Based on an article by Veganuary for Vegan Food & Living
First, you need to know this: there is no such thing as the perfect vegan. Every one of us has made a mistake at some point, either by eating something non-vegan accidentally or because the temptation was just too great, and we ate it willingly.
It happens. But it doesn’t mean we’re not vegan. It means we’re human, and we’re doing our best in an imperfect world where non-vegan foods are marketed to us every day in a thousand ways.
One Vegan’s Confession
As a cheese addict, my first week without it was difficult. Back then, most cheeses were made with rennet (from calves’ stomachs) and so even as a vegetarian I had not been able to eat much cheese. Just as the food companies were making more and more cheeses suitable for vegetarians, I was discovering all the reasons why I should be vegan.
Readers, I was torn. In that first vegan week, I thought about cheese a lot more than you might expect. I even dreamt about it. Inevitably, perhaps, in the supermarket at the end of the week, I cracked and bought every piece marked ‘vegetarian’ they had.
It was a lot of cheese, and I ate it all. Yes, I felt sick. That’s what eating pounds of cheese will do for you. But I also felt guilty because I already knew that in the dairy industry, calves were stolen from their mums and killed. For both those reasons, I never touched it again.
There have been accidents over the years, of course, with perhaps the most memorable slip-up being the time I ate a piece of veal that looked exactly like a chickpea sitting on top of a bowl of hummus in a near-dark restaurant in Egypt. Veal, of all the non-vegan things for a vegan to eat!
What Can’t You Stop Thinking About?
Most new vegans miss something, at least to begin with, and one of the most problematic foods is cheese. The reason could be that most vegans were vegetarian first and relied quite heavily on cheese. It could be that there is something to the suggestion that it is mildly addictive, or it could be that we are simply programmed to like high-fat, high-salt foods and cheese hits the spot.
Whether it is cheese, chocolate, fried eggs or a late-night kebab you’re missing, craving non-vegan foods doesn’t make you a bad person, or even a bad vegan. After all, no one said these foods don’t taste good!
And if you do give in to temptation, you are not alone. But please remember this: eating something non-vegan should not derail you entirely. Chalk it up to experience and move on.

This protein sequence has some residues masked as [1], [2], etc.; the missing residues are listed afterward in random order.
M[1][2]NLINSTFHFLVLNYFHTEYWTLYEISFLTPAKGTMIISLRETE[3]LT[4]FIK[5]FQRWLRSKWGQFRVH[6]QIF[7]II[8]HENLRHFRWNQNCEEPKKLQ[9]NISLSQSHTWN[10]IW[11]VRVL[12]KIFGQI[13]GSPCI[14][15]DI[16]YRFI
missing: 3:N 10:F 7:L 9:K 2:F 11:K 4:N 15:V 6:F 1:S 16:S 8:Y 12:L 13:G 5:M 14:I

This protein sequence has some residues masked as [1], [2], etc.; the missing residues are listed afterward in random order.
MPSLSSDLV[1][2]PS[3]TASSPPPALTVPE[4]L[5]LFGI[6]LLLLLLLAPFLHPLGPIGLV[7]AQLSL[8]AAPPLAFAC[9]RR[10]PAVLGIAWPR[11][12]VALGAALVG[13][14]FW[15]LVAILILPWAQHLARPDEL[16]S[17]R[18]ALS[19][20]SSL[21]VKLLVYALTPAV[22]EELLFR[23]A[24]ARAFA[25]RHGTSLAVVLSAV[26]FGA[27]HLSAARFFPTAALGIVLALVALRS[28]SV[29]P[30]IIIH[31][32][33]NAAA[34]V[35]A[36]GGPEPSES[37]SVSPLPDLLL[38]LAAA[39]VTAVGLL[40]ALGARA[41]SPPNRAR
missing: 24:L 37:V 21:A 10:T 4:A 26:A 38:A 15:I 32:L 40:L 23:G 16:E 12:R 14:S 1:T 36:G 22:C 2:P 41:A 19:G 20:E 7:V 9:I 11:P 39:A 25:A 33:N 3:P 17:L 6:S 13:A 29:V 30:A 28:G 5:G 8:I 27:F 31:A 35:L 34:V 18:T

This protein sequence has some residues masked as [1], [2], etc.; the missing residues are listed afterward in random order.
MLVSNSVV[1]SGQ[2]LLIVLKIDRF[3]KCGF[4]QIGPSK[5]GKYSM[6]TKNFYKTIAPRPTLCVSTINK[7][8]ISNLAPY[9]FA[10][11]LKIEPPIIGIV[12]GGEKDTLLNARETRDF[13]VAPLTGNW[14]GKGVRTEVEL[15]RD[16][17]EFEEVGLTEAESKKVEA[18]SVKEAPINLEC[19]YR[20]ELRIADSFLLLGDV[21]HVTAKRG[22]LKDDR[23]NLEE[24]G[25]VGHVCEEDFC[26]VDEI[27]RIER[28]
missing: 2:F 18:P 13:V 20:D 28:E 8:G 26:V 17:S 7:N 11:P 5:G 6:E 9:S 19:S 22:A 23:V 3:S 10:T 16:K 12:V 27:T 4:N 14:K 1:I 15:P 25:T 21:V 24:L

Tips from Vegans Who Fell Off the Wagon
- Find the vegan versions of all the things you miss so when those cravings hit, you have a fantastic substitute on standby. Thankfully, almost everything can be made or bought vegan so all you need to do is find it.
- Prepare ahead! The worst thing is to let yourself get hungry before trying to work out how you will cook a vegan meal when there is absolutely nothing vegan in the cupboard. Make a meal plan. Bookmark recipes. Stock up on ingredients. And keep a ready meal or two on standby for emergencies.
- It pays to do a little research before eating out. Most places cater for vegans but if the options are sparse are not appetising, you may wish to suggest the party eats elsewhere. Don’t wait until you are faced with nothing but a baked potato to work out you should have gone somewhere else!
Be Kind to Yourself
If you’re struggling with cravings, or have slipped up, please don’t assume that veganism is not for you. The reasons you had for trying vegan are still there, and they are still important.
Even if you make mistakes or give in to cravings, don’t worry, just keep going because things do change.
In time, you’ll learn more about veganism, find lots of new foods that you love, and you’ll get into the vegan groove. It will start to feel normal, and much more straightforward.
And the more vegan foods you find and love, the less you will want the non-vegan. Our taste buds seem to change when we become vegan, so we love our food just as much as before, but it’s different foods we love.
It’s OK to be an Almost-Vegan
If you simply cannot imagine life without one particular animal-based food, just be vegan apart from that one thing. You’ll be doing so much more for the animals and the planet than if you threw the towel in completely.
And one day, that last remaining bit of cheese or chocolate that you love so much might lose its hold on you, and you may find to your great surprise that the vegan versions suit you much better.